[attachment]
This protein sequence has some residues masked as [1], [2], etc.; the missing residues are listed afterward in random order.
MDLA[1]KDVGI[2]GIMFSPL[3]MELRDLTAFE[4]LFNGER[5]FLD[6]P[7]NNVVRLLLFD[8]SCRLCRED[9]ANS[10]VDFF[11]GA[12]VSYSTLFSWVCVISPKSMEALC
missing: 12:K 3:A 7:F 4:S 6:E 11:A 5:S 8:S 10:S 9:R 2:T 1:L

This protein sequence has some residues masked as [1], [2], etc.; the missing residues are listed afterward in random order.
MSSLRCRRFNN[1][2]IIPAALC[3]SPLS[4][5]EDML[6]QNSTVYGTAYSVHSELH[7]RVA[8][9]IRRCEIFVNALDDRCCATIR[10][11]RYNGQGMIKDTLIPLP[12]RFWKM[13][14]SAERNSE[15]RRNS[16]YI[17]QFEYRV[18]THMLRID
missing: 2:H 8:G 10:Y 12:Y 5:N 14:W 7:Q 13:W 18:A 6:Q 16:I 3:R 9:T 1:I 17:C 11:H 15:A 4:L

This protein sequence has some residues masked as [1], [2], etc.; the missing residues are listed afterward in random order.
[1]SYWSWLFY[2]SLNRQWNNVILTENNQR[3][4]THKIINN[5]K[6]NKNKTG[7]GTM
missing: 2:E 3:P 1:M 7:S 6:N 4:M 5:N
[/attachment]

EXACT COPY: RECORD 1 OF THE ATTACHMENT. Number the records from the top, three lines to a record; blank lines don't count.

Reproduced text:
This protein sequence has some residues masked as [1], [2], etc.; the missing residues are listed afterward in random order.
MDLA[1]KDVGI[2]GIMFSPL[3]MELRDLTAFE[4]LFNGER[5]FLD[6]P[7]NNVVRLLLFD[8]SCRLCRED[9]ANS[10]VDFF[11]GA[12]VSYSTLFSWVCVISPKSMEALC
missing: 12:K 3:A 7:F 4:S 6:E 11:A 5:S 8:S 10:S 9:R 2:T 1:L